The Wall Street rollercoaster — down huge on Monday, up huge on Wednesday, decline on Thursday — is giving commentators, pundits, and forecasters heartburn. The Dow Jones Industrial Average (DJIA) surged more than 1,000 points on Wednesday, the first time in history, rebounding from a four-day selloff that took 4,000 points out of the Dow and put various blue-chip indexes on the verge of a bear market.
Street commentators searched high and low for the root cause or causes of the volatility. They ranged from concerns over the incipient trade war with China instigated by the president as he seeks to rebalance fair trade with that communist-controlled country, to the firing of his Secretary of State over U.S. troop withdrawals from Syria and Afghanistan. Pundits pointed to Treasury Secretary Steven Mnuchin’s attempt to calm the markets by calling big bank CEOs and reporting that all is well with their reserve ratios. This attempt backfired, especially when it was followed by reports of a gathering of the president’s “plunge protection team” consisting of Mnuchin, Fed Chairman Jerome Powell, the chair of the SEC Jay Clayton, and the head of the Commodity Futures Trading Commission, Christopher Giancarlo at the White House on Monday.
Blame for the volatility fell on the so-called government shutdown, which, in reality, affected very few people and impacted the economy not at all. The haggling over the funding for Trump’s wall also appeared on the list of worries driving the market, and its observers, crazy.
Technophobes blamed program trading (which involves the trading of massive “baskets” of stocks executed by computers programmed by “quants” to measure every move of every stock) and short-covering (by traders who made bets on the direction of the markets and then sold their positions when the markets went against their bets).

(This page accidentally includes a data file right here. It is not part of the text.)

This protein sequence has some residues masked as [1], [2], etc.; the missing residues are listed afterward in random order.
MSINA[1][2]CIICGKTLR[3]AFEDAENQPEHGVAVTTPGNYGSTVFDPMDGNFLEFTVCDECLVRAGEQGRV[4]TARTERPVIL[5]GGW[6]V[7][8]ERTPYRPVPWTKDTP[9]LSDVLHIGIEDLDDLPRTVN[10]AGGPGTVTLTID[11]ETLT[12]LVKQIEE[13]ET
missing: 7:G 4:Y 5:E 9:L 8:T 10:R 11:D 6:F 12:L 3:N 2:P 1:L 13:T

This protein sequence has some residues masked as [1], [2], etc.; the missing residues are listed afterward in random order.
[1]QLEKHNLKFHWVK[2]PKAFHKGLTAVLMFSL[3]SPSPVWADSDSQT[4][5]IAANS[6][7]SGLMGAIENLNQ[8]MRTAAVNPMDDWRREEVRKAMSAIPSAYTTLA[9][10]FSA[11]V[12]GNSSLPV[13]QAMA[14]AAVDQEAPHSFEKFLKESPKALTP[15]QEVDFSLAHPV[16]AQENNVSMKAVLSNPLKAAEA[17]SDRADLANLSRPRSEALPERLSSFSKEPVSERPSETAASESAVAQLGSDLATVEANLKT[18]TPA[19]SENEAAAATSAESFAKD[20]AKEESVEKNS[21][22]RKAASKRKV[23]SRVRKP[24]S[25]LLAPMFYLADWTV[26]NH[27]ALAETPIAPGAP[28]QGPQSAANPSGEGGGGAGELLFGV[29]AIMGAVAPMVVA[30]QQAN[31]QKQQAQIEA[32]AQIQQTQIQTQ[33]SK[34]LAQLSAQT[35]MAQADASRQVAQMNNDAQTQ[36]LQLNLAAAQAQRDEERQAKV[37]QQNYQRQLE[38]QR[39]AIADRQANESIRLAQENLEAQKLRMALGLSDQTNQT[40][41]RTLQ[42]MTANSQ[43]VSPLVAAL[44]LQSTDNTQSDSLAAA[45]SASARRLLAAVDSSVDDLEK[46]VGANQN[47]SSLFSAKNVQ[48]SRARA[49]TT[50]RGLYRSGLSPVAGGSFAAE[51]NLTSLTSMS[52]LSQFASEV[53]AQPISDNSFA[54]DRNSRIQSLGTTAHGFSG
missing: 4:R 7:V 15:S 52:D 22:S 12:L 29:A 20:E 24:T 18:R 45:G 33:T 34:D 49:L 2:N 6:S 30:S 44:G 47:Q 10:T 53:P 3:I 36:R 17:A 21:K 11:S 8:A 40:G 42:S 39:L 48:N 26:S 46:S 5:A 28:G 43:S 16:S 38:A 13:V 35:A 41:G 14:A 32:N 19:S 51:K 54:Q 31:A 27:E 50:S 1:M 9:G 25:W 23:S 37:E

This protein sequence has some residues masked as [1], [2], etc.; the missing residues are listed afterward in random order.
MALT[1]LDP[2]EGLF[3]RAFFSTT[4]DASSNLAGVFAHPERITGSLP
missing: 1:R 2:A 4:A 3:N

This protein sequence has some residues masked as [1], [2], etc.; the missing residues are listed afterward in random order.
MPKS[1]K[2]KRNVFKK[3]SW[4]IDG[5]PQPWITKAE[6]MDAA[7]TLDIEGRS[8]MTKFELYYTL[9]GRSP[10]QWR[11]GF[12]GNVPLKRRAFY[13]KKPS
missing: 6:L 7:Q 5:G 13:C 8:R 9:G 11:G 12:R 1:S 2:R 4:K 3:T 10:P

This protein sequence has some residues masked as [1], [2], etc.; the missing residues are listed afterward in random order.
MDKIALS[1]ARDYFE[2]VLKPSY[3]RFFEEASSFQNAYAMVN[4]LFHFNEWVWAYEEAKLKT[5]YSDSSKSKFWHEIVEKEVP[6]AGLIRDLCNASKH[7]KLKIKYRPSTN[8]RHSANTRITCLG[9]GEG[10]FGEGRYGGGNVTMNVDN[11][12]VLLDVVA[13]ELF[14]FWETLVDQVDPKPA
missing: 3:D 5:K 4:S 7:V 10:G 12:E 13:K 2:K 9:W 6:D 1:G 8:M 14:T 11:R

Also to blame was the end-of-year pension-plan “rebalancing,” the act by pension managers to have their portfolios appear at the end of the year to be holding winners, just in time for their annual reports to be sent to their plans’ participants.
The president came closest to the root cause of the volatility on Monday when he tweeted that “the only problem our economy has” is the Federal Reserve. On Tuesday he added that the Fed was “raising interest rates too fast because they think the economy is so good.”
The president is right about the economy, according to Gershon Distenfeld, the head of fixed income for the investment house AllianceBernstein: “There’s a lot of uncertainty in the short-term and that makes sense. We’re going to have a lot of volatility. But this case of ‘the world is coming to an end’ just given the fundamental data out there doesn’t make any sense.”
Indeed it doesn’t. Consumers set records during the holiday shopping season, spending their after-tax wage increases and enjoying their year-end tax-free bonus as gas prices at the pump are saving them 50 cents a gallon compared to a year ago.
The S&P CoreLogic Case-Shiller 20-city home price index rose five percent year over year, and the report on consumer confidence released by the Conference Board on Thursday also confirmed the economy’s health: With 1985 as its baseline of 100, consumer confidence came in at 128 for December. Said Lynn Franco, senior director of the board’s economic indicators, “Expectations regarding job prospects and business conditions weakened but still suggest that the economy will continue expanding at a solid pace in the short term.”
So, if Wall Street volatility can’t be blamed on Trump, the wall, the economy, Secretary Mnuchin, the trade wars, the troop withdrawals, the firing of Mattis, or the haggling over funding for the wall, who (or what) is left? Ivan Martchev, an investment strategist with institutional money manager Navellier and Associates, nailed it:
I think the present volatility of the stock market is not due to the hiking of the fed funds rate alone, but also to the more disruptive overall quantitative tightening, which demonstrates itself via the rising Fed balance sheet runoff rate, which went from $20 billion in January to the present $50 billion/month rate.
Letting bonds mature (and not reinvesting the proceeds) … sucks excess reserves out of the financial system. Sucking electronic cash out of the financial system may be the simplest possible explanation as to why the stock market is doing what it is doing.
What Martchev is referring to is the Fed’s intentional withdrawing of capital from the financial markets, capital which is the lifeblood of a capitalist economy. The Fed’s intentionality was never more obvious when Powell and his happy band of economic interventionists (his Board of Governors) deliberately raised interest rates for the fifth time this year last week in spite of the nervousness that Wall Street has been expressing since late September.
Is there any good news here? Martchev thinks so: “In my experience, sharp selloffs in a good economy tend to reverse themselves as the economy keeps growing, and so do earnings.” It would help if the Fed would lift its interventionist hand, stop starving the economy of the oxygen it needs to thrive, and let the market sort things out on its own.